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Misdirected love creates false gods

January 22, 2024

Daily Scripture

Exodus 20:2-3

2 I am the LORD your God who brought you out of Egypt, out of the house of slavery. 3 You must have no other gods before [or besides] me.

Daily Reflection & Prayer

Before listing any of the ten commandments, God reminded Israel (who shouldn’t have needed reminding!) that God alone had freed them from slavery. The commandments were not a means to earn God’s favor. “The giving of law presumes that mutual love and loyalty have been established between Israel and her divine suzerain. The Ten Commandments come to Israel after God redeems her from Egypt.” * Jesus, that same God in flesh, also died to free God’s people from sin’s deadly grip.

  • The Jewish and Christian faith that shaped the Bible (and, later, the Muslim faith too) taught what we call “monotheism”—that is, that there is only one true God who deserves our worship and praise. Remember, the Israelites had just left Egypt, a land that worshiped multiple “gods” of nature, as well as their Pharaohs. How did this commandment reflect the principle that there is only one God for us to worship, rather than many “gods”?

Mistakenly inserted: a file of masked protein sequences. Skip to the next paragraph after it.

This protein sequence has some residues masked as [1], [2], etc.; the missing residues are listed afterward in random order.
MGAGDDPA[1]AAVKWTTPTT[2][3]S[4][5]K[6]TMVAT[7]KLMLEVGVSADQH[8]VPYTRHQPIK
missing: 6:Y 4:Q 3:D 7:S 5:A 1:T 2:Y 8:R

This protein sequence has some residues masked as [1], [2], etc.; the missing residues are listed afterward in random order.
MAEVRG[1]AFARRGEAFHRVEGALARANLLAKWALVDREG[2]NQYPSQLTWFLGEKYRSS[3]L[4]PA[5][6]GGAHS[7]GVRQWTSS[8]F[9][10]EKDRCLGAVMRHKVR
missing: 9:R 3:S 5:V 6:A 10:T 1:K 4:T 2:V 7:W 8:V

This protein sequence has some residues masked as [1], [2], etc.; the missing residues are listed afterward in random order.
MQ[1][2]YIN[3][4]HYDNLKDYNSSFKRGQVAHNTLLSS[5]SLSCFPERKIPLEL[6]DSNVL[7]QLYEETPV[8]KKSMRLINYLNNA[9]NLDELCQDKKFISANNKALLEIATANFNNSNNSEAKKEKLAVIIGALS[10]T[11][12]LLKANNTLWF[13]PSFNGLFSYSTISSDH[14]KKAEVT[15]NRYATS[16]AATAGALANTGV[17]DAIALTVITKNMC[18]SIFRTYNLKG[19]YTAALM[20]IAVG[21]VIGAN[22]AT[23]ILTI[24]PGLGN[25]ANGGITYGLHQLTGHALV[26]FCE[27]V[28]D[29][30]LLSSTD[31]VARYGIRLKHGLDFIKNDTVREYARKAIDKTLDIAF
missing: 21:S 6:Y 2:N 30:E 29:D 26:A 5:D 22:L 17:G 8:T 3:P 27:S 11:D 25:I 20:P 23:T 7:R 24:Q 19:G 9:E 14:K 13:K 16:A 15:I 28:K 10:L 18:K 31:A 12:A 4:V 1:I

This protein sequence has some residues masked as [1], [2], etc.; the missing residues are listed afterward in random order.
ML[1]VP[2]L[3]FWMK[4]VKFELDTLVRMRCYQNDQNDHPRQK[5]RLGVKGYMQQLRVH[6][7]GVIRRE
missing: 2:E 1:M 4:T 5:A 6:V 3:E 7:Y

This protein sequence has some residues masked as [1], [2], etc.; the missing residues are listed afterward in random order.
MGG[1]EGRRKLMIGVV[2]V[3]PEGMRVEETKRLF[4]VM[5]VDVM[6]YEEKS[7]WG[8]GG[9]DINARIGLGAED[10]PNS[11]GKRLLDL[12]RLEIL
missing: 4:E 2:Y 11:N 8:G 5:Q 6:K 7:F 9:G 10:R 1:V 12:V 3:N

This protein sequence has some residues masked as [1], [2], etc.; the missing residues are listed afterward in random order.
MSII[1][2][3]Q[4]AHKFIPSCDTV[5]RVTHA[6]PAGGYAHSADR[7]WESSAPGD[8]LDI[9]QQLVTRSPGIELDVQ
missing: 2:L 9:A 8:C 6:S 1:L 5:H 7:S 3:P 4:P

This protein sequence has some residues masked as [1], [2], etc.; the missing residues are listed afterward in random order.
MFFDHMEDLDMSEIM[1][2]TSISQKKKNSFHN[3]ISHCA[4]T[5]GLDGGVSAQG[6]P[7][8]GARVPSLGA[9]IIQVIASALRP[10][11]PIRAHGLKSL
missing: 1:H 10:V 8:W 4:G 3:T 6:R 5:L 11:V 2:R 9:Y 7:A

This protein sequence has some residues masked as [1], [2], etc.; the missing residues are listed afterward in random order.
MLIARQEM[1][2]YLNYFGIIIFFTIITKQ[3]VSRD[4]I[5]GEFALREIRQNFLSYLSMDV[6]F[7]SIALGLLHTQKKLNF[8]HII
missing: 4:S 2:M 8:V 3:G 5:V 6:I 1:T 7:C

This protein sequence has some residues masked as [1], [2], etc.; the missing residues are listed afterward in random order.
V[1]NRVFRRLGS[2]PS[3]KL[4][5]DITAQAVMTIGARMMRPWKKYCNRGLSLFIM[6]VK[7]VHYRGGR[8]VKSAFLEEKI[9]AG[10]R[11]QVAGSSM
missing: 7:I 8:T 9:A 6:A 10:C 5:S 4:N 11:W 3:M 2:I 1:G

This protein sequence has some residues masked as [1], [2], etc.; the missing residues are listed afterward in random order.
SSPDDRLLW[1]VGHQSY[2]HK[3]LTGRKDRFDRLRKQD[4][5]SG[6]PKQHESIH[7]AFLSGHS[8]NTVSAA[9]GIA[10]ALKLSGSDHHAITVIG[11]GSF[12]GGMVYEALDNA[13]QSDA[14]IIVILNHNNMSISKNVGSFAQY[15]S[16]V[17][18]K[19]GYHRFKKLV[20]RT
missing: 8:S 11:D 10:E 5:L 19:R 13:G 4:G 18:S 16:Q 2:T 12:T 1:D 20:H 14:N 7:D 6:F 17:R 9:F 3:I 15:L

• In Matthew 4:8-10, Jesus answered a tempting offer of “all the kingdoms of the world and their glory” by quoting Deuteronomy 6:13’s version of the first commandment: “You will worship the Lord your God and serve only him.” Popularity, prosperity, prestige—all of us at times feel an inner drive to acquire those “gods” at any price. Which “kingdoms of the world and their glory” have most tempted you to leave God’s kind of life? How can you, like Jesus, resist that temptation?

Lord Jesus, true worship is not just about dressing up or “going to church.” Worshiping God means making God and God’s kingdom my highest priority. Help me do that every day. Amen.

GPS Insights

Valerie Nagel

Valerie Nagel

Valerie Nagel serves as a Connection and Care Pastor at Resurrection Leawood. She was born, raised, and attended college in California. Her Master of Divinity degree is from Duke Divinity School. She began serving as an associate pastor in the Rio Texas Conference in 2011 in the Austin area and San Antonio. From congregational care and welcoming guests to leading in worship, Valerie loves the ministry of the local church. She juggles ministry with being a mom to Caleb (born 2012) and Jacob (born 2015), friend, avid reader, lover of the outdoors, beginner to the world of CrossFit, and foodie.

“Aslan is a lion–the Lion, the great Lion.” “Ooh” said Susan. “I’d thought he was a man. Is he-quite safe? I shall feel rather nervous about meeting a lion”… “Safe?” said Mr. Beaver… “Who said anything about safe? ‘Course he isn’t safe. But he’s good. He’s the King, I tell you.”
Aslan is a lion—the Lion, the great Lion.” “Ooh!” said Susan, “I’d thought he was a man. Is he—quite safe? I shall feel rather nervous about meeting a lion.” *